What Cocoa Beach Viewers Will See During Tomorrow's Orion Ascent Abort Test Tomorrow


CAPE CANAVERAL AIR FORCE STATION: Anyone on Cocoa Beach tomorrow at 7AM will witness a fascinating show during the unmanned Orion Ascent Abort Test 2. The four-hour launch window begins at 7 AM on Tuesday July 2, 2019 with a back-up launch day of July 3, 2019.

This will be the second test of the Launch Abort System (LAS). While the first test was from a test stand, this launch is going to be from a ascending Orion capsule that is still in the atmosphere - there will be tremendous forces on the vehicle during the test, according to Mark Kirasich, Orion program manager.

Jenny Devolites, Ascent Abort-2 test conductor explains what to watch for during the launch:

  1. A first stage rocket provided by Northrop Grumman and the United States Air Force will lift the Orion Crew Capsule for 55 seconds to a planned altitude of 31,000 feet. The rocket provides 500,000 pounds of thrust. NASA had to add 100K pounds of ballast to have the rocket flying at the proper speed.
  2. The LAS engines will light to pull the Orion Crew Capsule away from the first stage. A 3-foot-tall separation ring will fall away. During this 27 second burn, attitude control motors will attempt to turn the Orion Crew Capsule so the heat shield is facing the Earth.
  3. After 27 seconds, more engines will fire to jettison the LAS from the Orion capsule.
  4. Six pairs of flight data recorders will jettison from the Crew Capsule every 10 seconds. The first pair should jettison 102 seconds after launch. All 12 of these data recorders will float and may come ashore. If you find one, call the number on the data recorder. The data recorder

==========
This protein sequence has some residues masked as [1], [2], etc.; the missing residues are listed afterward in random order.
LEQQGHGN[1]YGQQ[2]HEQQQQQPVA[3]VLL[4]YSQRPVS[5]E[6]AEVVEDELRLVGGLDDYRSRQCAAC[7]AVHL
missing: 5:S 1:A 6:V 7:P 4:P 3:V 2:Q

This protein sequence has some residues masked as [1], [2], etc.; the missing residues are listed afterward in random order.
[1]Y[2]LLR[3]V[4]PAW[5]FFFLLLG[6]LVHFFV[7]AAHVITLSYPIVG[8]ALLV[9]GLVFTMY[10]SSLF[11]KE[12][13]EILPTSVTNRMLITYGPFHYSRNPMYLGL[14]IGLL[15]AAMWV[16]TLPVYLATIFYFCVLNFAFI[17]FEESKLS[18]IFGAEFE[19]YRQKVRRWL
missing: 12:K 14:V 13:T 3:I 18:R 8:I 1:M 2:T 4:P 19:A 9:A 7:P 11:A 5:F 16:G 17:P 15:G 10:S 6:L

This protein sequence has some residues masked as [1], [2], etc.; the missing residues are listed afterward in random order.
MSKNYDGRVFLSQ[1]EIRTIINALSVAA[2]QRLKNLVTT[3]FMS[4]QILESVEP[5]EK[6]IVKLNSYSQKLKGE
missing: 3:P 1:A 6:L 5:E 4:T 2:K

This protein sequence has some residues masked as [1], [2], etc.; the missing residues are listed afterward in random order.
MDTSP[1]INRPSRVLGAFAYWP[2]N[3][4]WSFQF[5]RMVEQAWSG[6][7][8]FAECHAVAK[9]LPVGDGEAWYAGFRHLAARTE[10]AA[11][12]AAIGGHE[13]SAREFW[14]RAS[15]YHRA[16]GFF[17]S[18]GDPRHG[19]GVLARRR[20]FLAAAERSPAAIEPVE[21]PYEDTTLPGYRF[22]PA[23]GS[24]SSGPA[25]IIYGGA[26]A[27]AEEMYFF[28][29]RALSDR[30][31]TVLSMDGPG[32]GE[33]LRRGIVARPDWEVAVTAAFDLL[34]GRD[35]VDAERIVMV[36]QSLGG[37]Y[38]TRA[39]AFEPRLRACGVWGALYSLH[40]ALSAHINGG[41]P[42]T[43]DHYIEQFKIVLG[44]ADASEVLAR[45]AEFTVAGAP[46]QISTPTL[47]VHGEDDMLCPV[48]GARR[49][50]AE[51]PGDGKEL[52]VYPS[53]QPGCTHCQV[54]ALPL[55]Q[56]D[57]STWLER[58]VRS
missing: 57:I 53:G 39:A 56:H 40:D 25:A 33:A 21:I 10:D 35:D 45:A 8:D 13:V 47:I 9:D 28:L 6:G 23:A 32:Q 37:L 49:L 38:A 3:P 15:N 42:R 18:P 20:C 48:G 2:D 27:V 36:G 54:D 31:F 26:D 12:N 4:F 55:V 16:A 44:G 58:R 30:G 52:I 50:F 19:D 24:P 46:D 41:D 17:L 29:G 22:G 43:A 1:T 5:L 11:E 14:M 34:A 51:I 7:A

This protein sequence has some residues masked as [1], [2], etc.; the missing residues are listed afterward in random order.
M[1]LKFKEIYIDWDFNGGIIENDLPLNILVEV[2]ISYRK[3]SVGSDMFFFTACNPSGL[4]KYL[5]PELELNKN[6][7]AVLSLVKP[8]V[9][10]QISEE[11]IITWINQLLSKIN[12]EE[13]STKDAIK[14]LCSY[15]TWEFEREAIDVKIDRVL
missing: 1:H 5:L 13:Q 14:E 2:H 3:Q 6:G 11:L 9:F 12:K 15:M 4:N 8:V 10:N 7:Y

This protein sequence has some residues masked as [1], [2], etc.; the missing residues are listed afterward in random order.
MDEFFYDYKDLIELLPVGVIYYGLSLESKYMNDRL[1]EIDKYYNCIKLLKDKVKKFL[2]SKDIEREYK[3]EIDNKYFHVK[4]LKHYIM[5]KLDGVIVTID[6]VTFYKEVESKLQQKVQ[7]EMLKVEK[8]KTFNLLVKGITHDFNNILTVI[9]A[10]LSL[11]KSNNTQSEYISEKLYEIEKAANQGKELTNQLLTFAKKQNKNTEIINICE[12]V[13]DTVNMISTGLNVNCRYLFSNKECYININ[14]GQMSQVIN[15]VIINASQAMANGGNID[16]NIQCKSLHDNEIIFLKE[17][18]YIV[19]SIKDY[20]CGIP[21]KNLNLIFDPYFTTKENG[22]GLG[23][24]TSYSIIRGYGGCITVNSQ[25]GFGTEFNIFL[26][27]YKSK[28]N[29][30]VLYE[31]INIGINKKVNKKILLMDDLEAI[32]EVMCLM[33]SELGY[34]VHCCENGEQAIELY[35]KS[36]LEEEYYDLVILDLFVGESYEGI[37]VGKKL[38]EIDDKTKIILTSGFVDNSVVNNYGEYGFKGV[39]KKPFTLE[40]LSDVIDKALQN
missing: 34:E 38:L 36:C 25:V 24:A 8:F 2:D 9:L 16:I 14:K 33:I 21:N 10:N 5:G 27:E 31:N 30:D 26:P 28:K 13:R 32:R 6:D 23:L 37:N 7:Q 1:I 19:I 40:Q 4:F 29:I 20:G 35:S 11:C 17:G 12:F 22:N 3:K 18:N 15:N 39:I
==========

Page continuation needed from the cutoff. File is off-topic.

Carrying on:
5. Tomorrow's test does not include parachutes since they have already been tested. Without any way to slow down, the crew capsule is expected begin to tumble and to impact the ocean at 300 MPH, break up, and sink. This should occur about 7 miles due east of Launch Complex 46.
  6. The first stage and the jettisoned launch abort system will splash down about 1 mile further out to sea than the Crew Capsule.

Randy Bresnik, NASA astronaut explained what a crew member would feel during the abort. 

The crew will experience 7G force in the Z direction. 7G will get your attention. Because you are accellerating in the Z-direction, the blood will be pulling out of your head. We've practiced this at NASA. The good news is that since the abort happens in the first few minutes, we have not been in space in 5 months. After the initial pull away, it will be a pretty benign ride on the parachutes. The Soyuz capsule experiences 5-6G during an abort. The Orion abort will feel like 1.5 to 2 elephants standing on your chest.

The abort could be signaled by the SLS rocket, by the Orion Crew Capsule, or manually by the astronauts on board. If the abort is triggered by either of the automated methods, a sensor on board the crew capsule would alert the crew of the impending abort.

Bresnick spoke about the recent Soyus abort. 

You have to prepare for it, even though it is a low chance of happening. It had been 35 years since a launch abort. But the Russians reacted as as if they expected it every launch for the last 35 years.

Mark Kirasich explained that with Vice President Pence's announcement that Artemis should land on the moon by 2024, everyone's focus has sharpened. Timelines have shortened. They are going ahead with the Orion Ascent Abort Test now in order to get the data they need, instead of waiting for parachutes to be ready.

Photos


Orion Ascent Abort Test 2 (Michael Seeley)